Definition of exterior product

From $r$ linear functionals $f_1,\cdots, f_r\in E^*$, we obtain the $r$-linear alternating form $f_1 \wedge \cdots \wedge f_r: E\times \cdots \times E \to \mathbb{R}$, defined by

$$(f_1 \wedge \cdots \wedge f_r)(v_1, \cdots, v_r) = \det(f_i(v_j)))$$

It is defined as a determinant. However, I have an exercise that asks me to calculate things like $e_1 \wedge e_2$. But where do I apply $e_1$ and $e_2$? In the definition the functionals $f_i$ are applied onto vectors $v_j$, but the exercise asks me to just take the product $e_1 \wedge e_2$.

$(e_1 \wedge e_2)(v_1, \cdots v_2)$?

• The correct symbol for the exterior product is not Λ (uppercase lambda) but \wedge. – md2perpe Oct 28 '17 at 8:26
• Can you say explicitly what the exercise is asking for? "Calculate $e_1 \wedge e_2$" doesn't really make sense. Could it be possibly, $e_1 = (a,b)$, $e_2=(c,d)$, so $e_1 \wedge e_2 = C (1,0) \wedge (0,1)$ for some constant $C$, calculate $C$? Then you would use bilinearity and alternating property: $e_1 \wedge e_2 = (a(1,0)+b(0,1))\wedge e_2 = a (1,0) \wedge e_2 + b (0,1) \wedge e_2$, then expand $e_2$, etc. – Zach Teitler Oct 31 '17 at 21:12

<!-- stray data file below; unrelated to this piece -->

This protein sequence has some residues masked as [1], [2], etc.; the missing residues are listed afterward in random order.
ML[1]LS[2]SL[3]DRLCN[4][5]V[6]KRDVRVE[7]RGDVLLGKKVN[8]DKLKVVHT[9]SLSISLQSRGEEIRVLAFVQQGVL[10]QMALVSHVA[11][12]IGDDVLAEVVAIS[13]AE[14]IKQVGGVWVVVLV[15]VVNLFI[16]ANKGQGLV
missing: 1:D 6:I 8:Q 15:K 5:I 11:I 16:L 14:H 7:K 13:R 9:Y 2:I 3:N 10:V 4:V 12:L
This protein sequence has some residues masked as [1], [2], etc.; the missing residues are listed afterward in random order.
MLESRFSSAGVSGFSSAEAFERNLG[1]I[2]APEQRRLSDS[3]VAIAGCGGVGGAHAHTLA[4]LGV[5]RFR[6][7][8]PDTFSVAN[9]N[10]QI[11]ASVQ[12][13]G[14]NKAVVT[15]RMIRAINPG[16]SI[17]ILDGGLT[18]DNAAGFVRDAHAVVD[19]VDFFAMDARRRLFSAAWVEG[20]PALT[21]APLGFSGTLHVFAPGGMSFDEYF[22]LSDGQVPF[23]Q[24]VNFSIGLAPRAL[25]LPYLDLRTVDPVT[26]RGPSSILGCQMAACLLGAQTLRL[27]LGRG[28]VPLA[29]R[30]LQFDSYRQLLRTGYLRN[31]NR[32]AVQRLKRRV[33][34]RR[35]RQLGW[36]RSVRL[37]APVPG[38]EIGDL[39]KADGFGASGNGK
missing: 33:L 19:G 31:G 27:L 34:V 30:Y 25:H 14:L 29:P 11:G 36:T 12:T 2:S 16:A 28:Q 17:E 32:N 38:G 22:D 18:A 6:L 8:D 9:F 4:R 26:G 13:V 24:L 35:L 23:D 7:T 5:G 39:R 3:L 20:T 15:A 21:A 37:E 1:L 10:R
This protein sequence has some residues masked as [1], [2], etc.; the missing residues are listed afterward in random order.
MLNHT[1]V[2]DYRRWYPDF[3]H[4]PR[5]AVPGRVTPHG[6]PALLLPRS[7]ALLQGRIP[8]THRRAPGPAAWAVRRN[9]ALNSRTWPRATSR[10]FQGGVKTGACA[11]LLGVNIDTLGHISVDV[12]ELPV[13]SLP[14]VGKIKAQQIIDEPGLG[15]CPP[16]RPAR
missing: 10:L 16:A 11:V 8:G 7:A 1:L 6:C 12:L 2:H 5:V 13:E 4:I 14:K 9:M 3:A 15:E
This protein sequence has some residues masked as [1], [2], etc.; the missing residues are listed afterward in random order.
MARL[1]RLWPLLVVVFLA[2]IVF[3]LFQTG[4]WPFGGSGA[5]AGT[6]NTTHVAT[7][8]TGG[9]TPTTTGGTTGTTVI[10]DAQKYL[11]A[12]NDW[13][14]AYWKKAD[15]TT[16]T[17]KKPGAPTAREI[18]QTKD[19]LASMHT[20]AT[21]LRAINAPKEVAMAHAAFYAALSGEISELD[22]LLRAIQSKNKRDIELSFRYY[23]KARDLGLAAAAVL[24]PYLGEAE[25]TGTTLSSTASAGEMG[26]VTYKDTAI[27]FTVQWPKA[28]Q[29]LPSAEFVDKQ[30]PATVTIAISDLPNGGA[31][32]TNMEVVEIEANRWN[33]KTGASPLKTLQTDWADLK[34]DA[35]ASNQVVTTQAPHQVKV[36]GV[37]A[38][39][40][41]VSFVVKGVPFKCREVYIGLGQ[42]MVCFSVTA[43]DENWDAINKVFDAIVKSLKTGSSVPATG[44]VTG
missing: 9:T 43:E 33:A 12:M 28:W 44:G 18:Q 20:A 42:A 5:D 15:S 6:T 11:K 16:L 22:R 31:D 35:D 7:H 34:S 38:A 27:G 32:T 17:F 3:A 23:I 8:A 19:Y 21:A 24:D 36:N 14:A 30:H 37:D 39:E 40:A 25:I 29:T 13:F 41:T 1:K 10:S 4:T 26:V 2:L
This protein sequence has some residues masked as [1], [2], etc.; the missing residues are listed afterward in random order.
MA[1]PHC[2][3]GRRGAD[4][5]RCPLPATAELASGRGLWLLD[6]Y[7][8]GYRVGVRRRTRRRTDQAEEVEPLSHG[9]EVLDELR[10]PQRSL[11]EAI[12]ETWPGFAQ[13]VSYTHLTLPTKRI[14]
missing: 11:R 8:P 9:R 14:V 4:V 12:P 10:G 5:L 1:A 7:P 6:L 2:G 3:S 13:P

$$(e_1 \wedge e_2)(v_1, v_2) = e_1(v_1) e_2(v_2) - e_1(v_2) e_2(v_1) = \left| \begin{matrix} e_1(v_1) & e_1(v_2) \\ e_2(v_1) & e_2(v_2) \end{matrix} \right|$$
When I study smooth manifold,my teacher always let us keep in mind the crucial issue:$TM$ and $T^*M$ is a pair of dual spaces.In particular the restrict of them at 1 point,$TM_p,T^*M_p$ is also a pair of dual spaces. and dual and the wedge product or tensor product is exchangeable.for example $TM\wedge TM$ is the dual space of $T^*M\wedge T^*M$,$TM\otimes TM$ is the dual space of $T^*M\otimes T^*M$.
When you calculate the exterior product of two vector in $T^*M_p$,i.e. $e_1\wedge e_2$,in fact we are calculate the thing at every point $p$.and it is a functional on its dual space $TM\wedge TM$.so we just need to calculate$e_1\wedge e_2(f_1|_p,f_2|_p)$ for two function,i.e. member in $TM_p\wedge TM_p$.we need to observe $e_1(f)=df(e_1)=\lim_{h\to 0}\frac{f(p+he_1)-f(p)}{h}$.so in general we have: $(f_1\wedge f_2)(e_1, e_2)= (e_1\wedge e_2)(f_1, f_2)= det(f_i(e_j)))$.